The JCWI’s concern around the streaming tool was exactly that it was being used to automate the racism and discrimination many argue underpin the Home Office’s ‘hostile environment’ policy. In other words, if the policy itself is racist any algorithm is going to pick up and reflect that.

“The Home Office’s own independent review of the Windrush scandal, found that it was oblivious to the racist assumptions and systems it operates,” said Chai Patel, legal policy director of the JCWI, in a statement. “This streaming tool took decades of institutionally racist practices, such as targeting particular nationalities for immigration raids, and turned them into software. The immigration system needs to be rebuilt from the ground up to monitor for such bias and to root it out.”

“We’re delighted the Home Office has seen sense and scrapped the streaming tool. Racist feedback loops meant that what should have been a fair migration process was, in practice, just ‘speedy boarding for white people.’ What we need is democracy, not government by algorithm,” added Cori Crider, founder and director of Foxglove. “Before any further systems get rolled out, let’s ask experts and the public whether automation is appropriate at all, and how historic biases can be spotted and dug out at the roots.”

In its letter to Foxglove, the government has committed to undertaking Equality Impact Assessments and Data Protection Impact Assessments for the interim process it will switch to from August 7 — when it writes that it will use “person-centric attributes (such as evidence of previous travel”, to help sift some visa applications, further committing that “nationality will not be used”.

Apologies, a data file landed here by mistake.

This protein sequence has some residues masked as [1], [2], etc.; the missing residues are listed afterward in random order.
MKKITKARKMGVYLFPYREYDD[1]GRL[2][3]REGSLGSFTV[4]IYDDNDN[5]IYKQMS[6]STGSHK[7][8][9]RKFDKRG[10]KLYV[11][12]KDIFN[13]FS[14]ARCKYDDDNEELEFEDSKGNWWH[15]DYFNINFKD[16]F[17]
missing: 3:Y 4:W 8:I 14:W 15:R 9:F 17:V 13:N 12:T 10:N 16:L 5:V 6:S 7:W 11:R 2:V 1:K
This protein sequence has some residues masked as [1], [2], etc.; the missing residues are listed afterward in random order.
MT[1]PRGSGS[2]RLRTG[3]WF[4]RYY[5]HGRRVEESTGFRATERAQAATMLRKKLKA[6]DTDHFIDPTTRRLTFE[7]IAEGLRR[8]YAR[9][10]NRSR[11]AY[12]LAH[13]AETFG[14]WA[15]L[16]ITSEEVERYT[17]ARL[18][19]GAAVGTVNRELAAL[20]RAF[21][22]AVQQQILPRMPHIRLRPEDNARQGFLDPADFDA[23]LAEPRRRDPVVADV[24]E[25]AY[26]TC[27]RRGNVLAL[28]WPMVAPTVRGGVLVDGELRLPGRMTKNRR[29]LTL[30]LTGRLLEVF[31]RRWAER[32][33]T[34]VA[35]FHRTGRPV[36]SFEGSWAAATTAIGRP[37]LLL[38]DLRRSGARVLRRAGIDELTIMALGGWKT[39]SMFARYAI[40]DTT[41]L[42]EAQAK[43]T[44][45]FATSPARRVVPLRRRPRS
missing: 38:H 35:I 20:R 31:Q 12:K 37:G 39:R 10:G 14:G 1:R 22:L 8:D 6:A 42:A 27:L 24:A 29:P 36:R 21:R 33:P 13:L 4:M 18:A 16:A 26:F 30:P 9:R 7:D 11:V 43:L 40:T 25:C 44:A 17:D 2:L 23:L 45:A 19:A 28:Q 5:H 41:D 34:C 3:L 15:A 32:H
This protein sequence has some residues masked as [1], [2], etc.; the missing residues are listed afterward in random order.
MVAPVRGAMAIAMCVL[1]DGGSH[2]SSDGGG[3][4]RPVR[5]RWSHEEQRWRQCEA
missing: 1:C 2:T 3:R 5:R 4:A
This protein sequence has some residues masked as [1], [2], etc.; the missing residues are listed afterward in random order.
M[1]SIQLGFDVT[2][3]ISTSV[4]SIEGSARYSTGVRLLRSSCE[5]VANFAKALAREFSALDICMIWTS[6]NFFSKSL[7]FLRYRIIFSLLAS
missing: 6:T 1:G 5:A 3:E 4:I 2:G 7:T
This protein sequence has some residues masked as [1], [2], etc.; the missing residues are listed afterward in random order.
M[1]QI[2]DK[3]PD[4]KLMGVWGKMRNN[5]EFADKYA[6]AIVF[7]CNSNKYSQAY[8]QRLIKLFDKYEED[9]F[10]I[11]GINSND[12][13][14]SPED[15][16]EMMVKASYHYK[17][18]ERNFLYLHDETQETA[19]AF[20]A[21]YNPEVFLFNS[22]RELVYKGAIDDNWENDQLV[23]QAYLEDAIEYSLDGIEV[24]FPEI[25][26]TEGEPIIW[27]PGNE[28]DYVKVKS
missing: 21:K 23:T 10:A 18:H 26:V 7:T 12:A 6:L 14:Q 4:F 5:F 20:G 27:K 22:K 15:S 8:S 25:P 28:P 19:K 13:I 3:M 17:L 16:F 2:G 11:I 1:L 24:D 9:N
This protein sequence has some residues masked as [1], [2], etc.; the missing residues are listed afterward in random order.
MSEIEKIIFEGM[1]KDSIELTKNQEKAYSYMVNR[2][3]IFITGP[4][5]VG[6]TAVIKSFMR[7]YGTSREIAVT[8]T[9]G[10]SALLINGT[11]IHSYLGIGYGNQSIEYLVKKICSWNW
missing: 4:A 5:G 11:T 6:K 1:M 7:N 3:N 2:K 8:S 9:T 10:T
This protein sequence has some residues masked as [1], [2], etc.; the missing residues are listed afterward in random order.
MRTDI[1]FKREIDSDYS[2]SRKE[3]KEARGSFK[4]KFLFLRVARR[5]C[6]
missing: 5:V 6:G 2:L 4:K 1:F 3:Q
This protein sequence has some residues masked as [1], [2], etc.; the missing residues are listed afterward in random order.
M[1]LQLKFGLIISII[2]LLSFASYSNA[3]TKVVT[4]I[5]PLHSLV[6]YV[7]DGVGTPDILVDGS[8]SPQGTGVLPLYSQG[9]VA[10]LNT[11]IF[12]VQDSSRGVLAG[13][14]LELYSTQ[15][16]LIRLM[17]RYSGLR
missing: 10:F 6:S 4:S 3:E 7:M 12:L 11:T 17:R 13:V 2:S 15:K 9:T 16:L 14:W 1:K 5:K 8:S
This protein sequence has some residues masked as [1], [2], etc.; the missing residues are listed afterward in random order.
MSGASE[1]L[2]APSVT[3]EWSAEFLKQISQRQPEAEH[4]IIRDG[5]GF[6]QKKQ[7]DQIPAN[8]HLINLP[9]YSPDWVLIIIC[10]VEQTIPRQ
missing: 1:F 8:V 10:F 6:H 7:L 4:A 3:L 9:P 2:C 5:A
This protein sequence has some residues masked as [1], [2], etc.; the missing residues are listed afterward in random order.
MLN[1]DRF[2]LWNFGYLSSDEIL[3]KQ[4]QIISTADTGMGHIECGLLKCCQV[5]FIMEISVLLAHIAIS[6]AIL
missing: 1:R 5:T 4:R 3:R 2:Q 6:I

Some types of applications will be removed from the sifting process altogether, during this period.

“The intent is that the redesign will be completed as quickly as possible and at the latest by October 30, 2020,” it adds.

Asked for thoughts on what a legally acceptable visa streaming algorithm might look like, Internet law expert Lilian Edwards told TechCrunch: “It’s a tough one… I am not enough of an immigration lawyer to know if the original criteria applied re suspect nationalities would have been illegal by judicial review standard anyway even if not implemented in a sorting algorithm. If yes then clearly a next generation algorithm should aspire only to discriminate on legally acceptable grounds.

“The problem as we all know is that machine learning can reconstruct illegal criteria — though there are now well known techniques for evading that.”

“You could say the algorithmic system did us a favour by confronting illegal criteria being used which could have remained buried at individual immigration officer informal level. And indeed one argument for such systems used to be ‘consistency and non-arbitrary’ nature. It’s a tough one,” she added.

Earlier this year the Dutch government was ordered to halt use of an algorithmic risk scoring system for predicting the likelihood social security claimants would commit benefits or tax fraud — after a local court found it breached human rights law.